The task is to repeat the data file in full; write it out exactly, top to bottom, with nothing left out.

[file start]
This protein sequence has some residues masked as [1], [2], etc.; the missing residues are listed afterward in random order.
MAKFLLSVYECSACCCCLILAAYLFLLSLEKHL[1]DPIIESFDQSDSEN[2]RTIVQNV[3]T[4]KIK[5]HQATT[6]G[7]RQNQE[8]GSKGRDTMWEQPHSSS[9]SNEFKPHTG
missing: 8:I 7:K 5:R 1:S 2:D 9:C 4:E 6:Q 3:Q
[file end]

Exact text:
This protein sequence has some residues masked as [1], [2], etc.; the missing residues are listed afterward in random order.
MAKFLLSVYECSACCCCLILAAYLFLLSLEKHL[1]DPIIESFDQSDSEN[2]RTIVQNV[3]T[4]KIK[5]HQATT[6]G[7]RQNQE[8]GSKGRDTMWEQPHSSS[9]SNEFKPHTG
missing: 8:I 7:K 5:R 1:S 2:D 9:C 4:E 6:Q 3:Q